The Air Conditioning Conundrum

Air conditioners make people cooler and the world hotter.

The world is getting warmer, creating a higher demand for air conditioning. However, the more air conditioning units running as they are made today, the greater the chance temperatures will continue to rise.

As one source wrote, “air conditioners make people cooler and the world hotter.”

Here in our headquarters of Greenville, SC, we have absolutely been encountering a heat wave causing a surge in electricity demand that in other places strains the grid, causing rolling blackouts in the worst scenarios.

As architects, we recognize the need to build a more efficient air conditioning system, so we were intrigued to read about the start-up investment and research happening in the space. We also acknowledge the pressing need to rethink cooling strategies and aim to engineer solutions that alleviate the strain on both energy resources and the planet.

Even Bill Gates has entered the field, through his Breakthrough Energy Ventures.

An important challenge of the research is adapting how air conditioning works. For example, focusing on the humidity rather than the heat, and using new materials like liquid salt to dry out the air (SOURCE).

“Air conditioners both cool the air and reduce humidity. [Research Organizations] think the biggest efficiency gains can be made by changing the ways ACs reduce humidity in the air” (SOURCE).

Of all greenhouse gas emissions, heating and cooling buildings accounts for roughly 15 percent according to the International Energy Agency. And, as countries like India pursue a dramatic trajectory towards more, inefficient units, that impact is only expected to grow. Researchers compare this moment in time to the automotive industry’s shift to electric vehicles.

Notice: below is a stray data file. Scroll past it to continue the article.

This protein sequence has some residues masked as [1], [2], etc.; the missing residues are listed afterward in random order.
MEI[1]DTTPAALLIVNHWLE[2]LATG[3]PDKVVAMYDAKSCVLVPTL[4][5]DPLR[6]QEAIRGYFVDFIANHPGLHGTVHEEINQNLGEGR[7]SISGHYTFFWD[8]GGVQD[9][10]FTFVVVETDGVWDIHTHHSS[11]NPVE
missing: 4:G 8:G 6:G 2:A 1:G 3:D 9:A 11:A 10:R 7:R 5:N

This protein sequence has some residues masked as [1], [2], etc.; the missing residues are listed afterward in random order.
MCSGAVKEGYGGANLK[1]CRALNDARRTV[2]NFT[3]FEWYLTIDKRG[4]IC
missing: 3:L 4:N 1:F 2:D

The answer could be found in something simple and ubiquitous–salt.

Researchers discovered a liquid salt solution that can separate humidity and temperature, developed with the National Renewable Energy Laboratory. It also stores energy, offering a resource when energy grids become strained. When air conditioning is needed, the solution absorbs air and removes humidity–then, a complicated process utilizing a heat exchanger moves towards the work of cooling a space.

Architects are collaborating with engineers and scientists to integrate these cutting-edge cooling technologies into the very fabric of buildings, aiming for optimized energy efficiency while enhancing occupant comfort.

While we wait for a better air conditioner, we can contribute in our own ways.

An emerging approach gaining traction is passive cooling, where architects design buildings to naturally regulate indoor temperatures using design elements like shading, natural ventilation, and heat-absorbing materials. By harnessing the principles of bioclimatic architecture, buildings can achieve a remarkable reduction in their reliance on active cooling systems.

Contact us today to explore how our team at COR3 Design can help you integrate cutting-edge cooling technologies and sustainable design principles into your projects.

A better air conditioner is coming, but we are ready to help in other ways until it is developed.

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